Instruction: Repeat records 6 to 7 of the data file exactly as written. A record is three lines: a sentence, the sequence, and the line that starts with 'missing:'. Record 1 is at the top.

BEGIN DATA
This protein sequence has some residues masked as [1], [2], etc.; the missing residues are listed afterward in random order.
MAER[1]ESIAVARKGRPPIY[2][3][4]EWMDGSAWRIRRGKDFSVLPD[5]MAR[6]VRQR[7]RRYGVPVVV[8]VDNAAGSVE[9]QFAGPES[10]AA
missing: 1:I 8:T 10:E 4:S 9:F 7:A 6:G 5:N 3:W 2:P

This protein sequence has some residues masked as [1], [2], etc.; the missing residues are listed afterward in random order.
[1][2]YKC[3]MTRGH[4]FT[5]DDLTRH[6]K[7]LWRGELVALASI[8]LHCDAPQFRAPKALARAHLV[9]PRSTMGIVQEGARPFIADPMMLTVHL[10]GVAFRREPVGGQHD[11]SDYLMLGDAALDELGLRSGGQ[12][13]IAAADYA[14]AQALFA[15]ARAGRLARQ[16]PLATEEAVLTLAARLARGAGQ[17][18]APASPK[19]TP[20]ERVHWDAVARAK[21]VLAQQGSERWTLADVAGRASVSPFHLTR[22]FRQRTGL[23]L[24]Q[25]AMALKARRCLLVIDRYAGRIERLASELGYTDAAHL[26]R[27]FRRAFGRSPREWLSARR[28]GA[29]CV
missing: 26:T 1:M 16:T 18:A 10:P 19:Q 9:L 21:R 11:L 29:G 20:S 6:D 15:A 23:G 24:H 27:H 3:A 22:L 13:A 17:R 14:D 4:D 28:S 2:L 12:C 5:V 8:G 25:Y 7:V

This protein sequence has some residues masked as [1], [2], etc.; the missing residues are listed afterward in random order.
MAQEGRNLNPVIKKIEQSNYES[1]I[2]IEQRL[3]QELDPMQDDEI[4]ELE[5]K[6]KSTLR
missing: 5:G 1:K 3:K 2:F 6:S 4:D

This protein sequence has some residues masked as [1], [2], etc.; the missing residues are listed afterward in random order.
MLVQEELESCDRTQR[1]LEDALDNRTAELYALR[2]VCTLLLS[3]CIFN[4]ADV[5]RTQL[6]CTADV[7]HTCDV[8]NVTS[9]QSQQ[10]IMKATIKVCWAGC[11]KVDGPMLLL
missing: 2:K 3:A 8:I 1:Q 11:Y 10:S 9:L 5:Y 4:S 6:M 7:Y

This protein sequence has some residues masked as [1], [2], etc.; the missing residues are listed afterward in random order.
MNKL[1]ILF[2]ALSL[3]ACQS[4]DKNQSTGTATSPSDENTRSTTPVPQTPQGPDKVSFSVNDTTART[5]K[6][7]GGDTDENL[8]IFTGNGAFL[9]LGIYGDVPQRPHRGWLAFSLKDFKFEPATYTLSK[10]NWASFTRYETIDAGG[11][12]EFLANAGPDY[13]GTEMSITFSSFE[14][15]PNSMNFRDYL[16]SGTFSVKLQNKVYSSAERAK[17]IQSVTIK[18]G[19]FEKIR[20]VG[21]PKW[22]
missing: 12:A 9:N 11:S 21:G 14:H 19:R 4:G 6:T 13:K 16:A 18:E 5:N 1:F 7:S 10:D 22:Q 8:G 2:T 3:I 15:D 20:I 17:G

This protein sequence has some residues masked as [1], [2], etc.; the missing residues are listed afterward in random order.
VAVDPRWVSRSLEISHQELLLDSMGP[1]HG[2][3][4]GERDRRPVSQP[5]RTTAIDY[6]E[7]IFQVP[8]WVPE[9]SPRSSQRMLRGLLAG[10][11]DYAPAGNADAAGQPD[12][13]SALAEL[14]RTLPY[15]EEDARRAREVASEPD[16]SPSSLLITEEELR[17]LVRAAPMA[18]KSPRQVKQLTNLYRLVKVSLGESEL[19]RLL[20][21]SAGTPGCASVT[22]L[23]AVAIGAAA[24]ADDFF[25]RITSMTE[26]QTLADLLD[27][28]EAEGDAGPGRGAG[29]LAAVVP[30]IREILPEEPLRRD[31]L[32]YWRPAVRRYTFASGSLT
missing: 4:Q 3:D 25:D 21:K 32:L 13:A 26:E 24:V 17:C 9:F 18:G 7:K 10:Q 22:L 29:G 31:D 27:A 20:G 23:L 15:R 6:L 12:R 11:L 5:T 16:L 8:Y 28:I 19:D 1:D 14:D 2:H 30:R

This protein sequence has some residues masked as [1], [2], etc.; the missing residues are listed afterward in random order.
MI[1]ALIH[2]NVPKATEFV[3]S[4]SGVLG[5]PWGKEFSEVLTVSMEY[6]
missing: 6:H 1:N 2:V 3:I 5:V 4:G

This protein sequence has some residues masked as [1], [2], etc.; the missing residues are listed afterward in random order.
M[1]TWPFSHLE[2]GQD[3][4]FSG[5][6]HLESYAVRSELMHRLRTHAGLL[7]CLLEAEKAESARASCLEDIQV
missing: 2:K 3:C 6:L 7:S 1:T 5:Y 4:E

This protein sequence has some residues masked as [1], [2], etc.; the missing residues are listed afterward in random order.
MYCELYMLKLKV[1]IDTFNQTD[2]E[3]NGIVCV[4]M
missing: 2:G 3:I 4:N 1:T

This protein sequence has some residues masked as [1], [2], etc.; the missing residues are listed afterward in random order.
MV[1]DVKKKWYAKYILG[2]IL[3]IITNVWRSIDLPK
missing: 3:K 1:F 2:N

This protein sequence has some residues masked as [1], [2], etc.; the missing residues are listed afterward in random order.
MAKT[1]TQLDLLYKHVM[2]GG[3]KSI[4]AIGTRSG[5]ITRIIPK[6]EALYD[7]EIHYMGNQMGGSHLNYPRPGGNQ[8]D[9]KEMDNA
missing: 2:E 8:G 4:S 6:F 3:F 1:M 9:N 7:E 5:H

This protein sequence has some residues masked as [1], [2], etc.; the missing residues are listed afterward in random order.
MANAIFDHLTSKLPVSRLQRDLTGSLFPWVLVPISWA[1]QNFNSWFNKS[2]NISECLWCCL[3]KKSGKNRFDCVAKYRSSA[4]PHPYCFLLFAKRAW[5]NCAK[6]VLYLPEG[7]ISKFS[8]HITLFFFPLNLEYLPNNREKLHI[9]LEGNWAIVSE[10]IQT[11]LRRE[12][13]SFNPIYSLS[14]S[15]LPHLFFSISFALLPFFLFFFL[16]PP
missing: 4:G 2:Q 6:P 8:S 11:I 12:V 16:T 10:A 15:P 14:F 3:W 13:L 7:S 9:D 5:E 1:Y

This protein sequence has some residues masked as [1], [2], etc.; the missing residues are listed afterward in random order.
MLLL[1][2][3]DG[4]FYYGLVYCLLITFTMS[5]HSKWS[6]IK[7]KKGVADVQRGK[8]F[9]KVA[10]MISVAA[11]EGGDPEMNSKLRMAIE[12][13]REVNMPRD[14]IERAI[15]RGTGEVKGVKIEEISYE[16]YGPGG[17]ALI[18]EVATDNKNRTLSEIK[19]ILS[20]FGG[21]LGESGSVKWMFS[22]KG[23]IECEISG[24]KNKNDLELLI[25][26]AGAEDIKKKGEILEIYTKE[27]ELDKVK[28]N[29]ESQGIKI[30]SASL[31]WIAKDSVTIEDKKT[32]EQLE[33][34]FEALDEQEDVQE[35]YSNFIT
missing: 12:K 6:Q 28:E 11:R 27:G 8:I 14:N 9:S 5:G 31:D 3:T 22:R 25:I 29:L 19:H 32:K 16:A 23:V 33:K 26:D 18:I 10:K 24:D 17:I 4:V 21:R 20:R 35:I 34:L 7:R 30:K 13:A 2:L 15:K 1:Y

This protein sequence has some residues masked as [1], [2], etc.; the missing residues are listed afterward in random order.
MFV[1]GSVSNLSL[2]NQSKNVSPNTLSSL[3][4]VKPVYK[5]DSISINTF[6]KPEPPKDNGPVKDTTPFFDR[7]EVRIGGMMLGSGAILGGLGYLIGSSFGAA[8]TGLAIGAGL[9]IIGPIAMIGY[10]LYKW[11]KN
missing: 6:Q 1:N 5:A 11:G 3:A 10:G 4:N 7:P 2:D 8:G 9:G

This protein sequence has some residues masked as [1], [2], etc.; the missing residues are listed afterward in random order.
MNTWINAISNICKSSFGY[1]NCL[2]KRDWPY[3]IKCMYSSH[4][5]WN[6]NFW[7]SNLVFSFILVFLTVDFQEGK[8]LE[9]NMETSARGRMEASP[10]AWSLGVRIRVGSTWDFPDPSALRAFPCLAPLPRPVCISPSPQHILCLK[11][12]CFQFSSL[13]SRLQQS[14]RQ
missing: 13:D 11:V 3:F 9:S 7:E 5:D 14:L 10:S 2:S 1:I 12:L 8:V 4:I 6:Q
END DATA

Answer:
This protein sequence has some residues masked as [1], [2], etc.; the missing residues are listed afterward in random order.
VAVDPRWVSRSLEISHQELLLDSMGP[1]HG[2][3][4]GERDRRPVSQP[5]RTTAIDY[6]E[7]IFQVP[8]WVPE[9]SPRSSQRMLRGLLAG[10][11]DYAPAGNADAAGQPD[12][13]SALAEL[14]RTLPY[15]EEDARRAREVASEPD[16]SPSSLLITEEELR[17]LVRAAPMA[18]KSPRQVKQLTNLYRLVKVSLGESEL[19]RLL[20][21]SAGTPGCASVT[22]L[23]AVAIGAAA[24]ADDFF[25]RITSMTE[26]QTLADLLD[27][28]EAEGDAGPGRGAG[29]LAAVVP[30]IREILPEEPLRRD[31]L[32]YWRPAVRRYTFASGSLT
missing: 4:Q 3:D 25:D 21:K 32:L 13:A 26:E 24:V 17:C 9:F 18:G 7:K 10:Q 22:L 29:G 31:D 27:A 20:G 23:L 15:R 6:L 12:R 11:L 5:T 16:L 8:Y 28:I 19:D 1:D 14:D 2:H 30:R

This protein sequence has some residues masked as [1], [2], etc.; the missing residues are listed afterward in random order.
MI[1]ALIH[2]NVPKATEFV[3]S[4]SGVLG[5]PWGKEFSEVLTVSMEY[6]
missing: 6:H 1:N 2:V 3:I 5:V 4:G